Scottish Gas Networks has appealed to the Scottish Government planning reporter after Historic Environment Scotland awarded the former gasworks planning protection, including Provan in Glasgow where the largest gas holders in the country can be found.
Meanwhile, a cross-party group of Fife politicians today called on the Scottish Government to reject the Grade B-listing of two gasholders at Grange Road in Dunfermline, saying the move will hold back development and new opportunities at the “eyesore” site.
Two gasholders at a third site, the old Temple gasworks in Kelvindale, Glasgow - which sit by the Forth and Clyde Canal - now also have protected status.
Historic Environment Scotland said the sites were landmark structures and “important reminders of an industrial process that is now largely redundant.”
But protests are growing over the designations, which mean that planning permission for new uses of the land will be harder to achieve. Concerns have also been raised about maintaining and securing the sites on an ongoing basis.
Douglas Chapman, MP Dunfermline & West Fife (SNP) said: “The listing of the gasholders can only be of detriment to this area of Dunfermline at a time when Fife Council are looking to increase employment and residential opportunities.
“The gasholders as they stand at Grange Road provide no significant purpose and it is illogical to continue to maintain these, as they have both a negative environmental and economic impact on the locality.”
A joint statement released by a number of Fife councillors claims it is also “highly unlikely” that a viable alternative use for the gasworks exists, given the unusual form of the structures.
It is also claimed that costs of repainting the Dunfermline gasholder frames, which is due to be carried out within the next five years, could triple to an estimated £900,000 if listed building status is upheld.
Councillor Garry Haldane, Labour member for Fife Central, is one of four members to lodge their objections to the listing with the planning reporter.
He said: “Where the structures stand are an eyesore, especially for the residents at the Izatt Avenue Estate opposite who look out to this site, and pass everyday on their way to the town centre by foot. The removal of these structures would greatly benefit this community.”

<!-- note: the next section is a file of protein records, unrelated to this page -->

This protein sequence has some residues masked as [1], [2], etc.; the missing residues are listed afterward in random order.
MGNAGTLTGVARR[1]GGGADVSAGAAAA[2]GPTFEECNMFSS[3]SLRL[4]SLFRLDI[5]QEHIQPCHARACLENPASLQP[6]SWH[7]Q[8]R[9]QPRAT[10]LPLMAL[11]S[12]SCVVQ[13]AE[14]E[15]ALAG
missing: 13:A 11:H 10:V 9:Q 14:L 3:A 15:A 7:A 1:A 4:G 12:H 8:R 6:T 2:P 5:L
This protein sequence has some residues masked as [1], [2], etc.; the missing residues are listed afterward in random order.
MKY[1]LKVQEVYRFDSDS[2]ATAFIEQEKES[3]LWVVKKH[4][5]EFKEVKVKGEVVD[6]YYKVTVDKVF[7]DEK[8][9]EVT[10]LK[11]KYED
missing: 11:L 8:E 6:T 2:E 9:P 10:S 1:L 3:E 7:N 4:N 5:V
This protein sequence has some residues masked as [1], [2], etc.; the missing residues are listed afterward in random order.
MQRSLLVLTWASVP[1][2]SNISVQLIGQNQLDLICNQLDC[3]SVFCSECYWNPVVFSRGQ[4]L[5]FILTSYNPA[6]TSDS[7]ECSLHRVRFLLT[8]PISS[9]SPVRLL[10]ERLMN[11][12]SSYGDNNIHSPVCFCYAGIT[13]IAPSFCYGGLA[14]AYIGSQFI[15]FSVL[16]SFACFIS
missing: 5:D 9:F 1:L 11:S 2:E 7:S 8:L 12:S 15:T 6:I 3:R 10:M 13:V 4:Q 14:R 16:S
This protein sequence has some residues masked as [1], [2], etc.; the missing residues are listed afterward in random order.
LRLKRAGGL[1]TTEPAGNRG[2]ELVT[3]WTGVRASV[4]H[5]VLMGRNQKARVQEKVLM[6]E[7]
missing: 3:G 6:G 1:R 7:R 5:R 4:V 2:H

HES said the gasholders at Grange Road were a “striking example of historic industrial infrasructure” and were among a very small dumber of surviving structures of their type and date in Scotland.
The Dunfermline Gas Light Company opened at Grange Road around 1893, having moved from a smaller site in the town.
The larger premises allowed the firm to supply the demands of Dunfermline damask production, with the cloth highly regarded around the world. Gas was also needed by rope making and iron founding, as well as the expanding population.
HES described the gasholders at Provan as a regional landmark of striking scale.
A statement added: “Provan Gasworks is a highly significant industrial site for the production of gas in Scotland and the surviving historic buildings.”
A spokesman for Scottish Gas Networks said: “We have been tasked by the energy regulator Ofgem to dismantle all our gasholder fleet by 2029. This is because we can now store gas in pipes, which is much more cost effective. Compared with the rest of our assets, gasholders represent a heightened safety and environmental risk.
“Our gasholders in Dunfermline, Provan and Temple are all no longer in use. It’s not sustainable for us to keep these redundant structures in a safe and visually acceptable condition long term. We’re also committed to redeveloping the land they sit on for use that’s more beneficial to the local community, such as housing and business premises.
“Because of this, we are appealing the decision by Historic Environment Scotland (HES) to list these gasholders. The appeal process is currently ongoing.”